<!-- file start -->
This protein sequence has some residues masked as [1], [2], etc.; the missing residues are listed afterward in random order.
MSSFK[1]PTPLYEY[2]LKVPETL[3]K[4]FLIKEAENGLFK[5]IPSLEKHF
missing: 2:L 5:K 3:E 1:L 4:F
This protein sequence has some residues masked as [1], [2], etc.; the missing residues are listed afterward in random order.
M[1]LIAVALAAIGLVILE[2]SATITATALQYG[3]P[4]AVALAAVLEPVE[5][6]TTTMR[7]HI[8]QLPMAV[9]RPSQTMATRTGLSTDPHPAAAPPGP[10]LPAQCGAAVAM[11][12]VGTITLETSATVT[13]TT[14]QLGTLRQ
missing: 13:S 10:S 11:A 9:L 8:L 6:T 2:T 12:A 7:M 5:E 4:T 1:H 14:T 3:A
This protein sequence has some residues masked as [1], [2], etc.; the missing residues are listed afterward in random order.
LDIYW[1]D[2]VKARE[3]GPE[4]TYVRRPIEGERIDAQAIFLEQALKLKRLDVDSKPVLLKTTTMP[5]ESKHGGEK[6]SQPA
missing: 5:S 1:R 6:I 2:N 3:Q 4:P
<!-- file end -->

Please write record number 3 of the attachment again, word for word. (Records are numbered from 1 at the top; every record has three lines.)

This protein sequence has some residues masked as [1], [2], etc.; the missing residues are listed afterward in random order.
LDIYW[1]D[2]VKARE[3]GPE[4]TYVRRPIEGERIDAQAIFLEQALKLKRLDVDSKPVLLKTTTMP[5]ESKHGGEK[6]SQPA
missing: 5:S 1:R 6:I 2:N 3:Q 4:P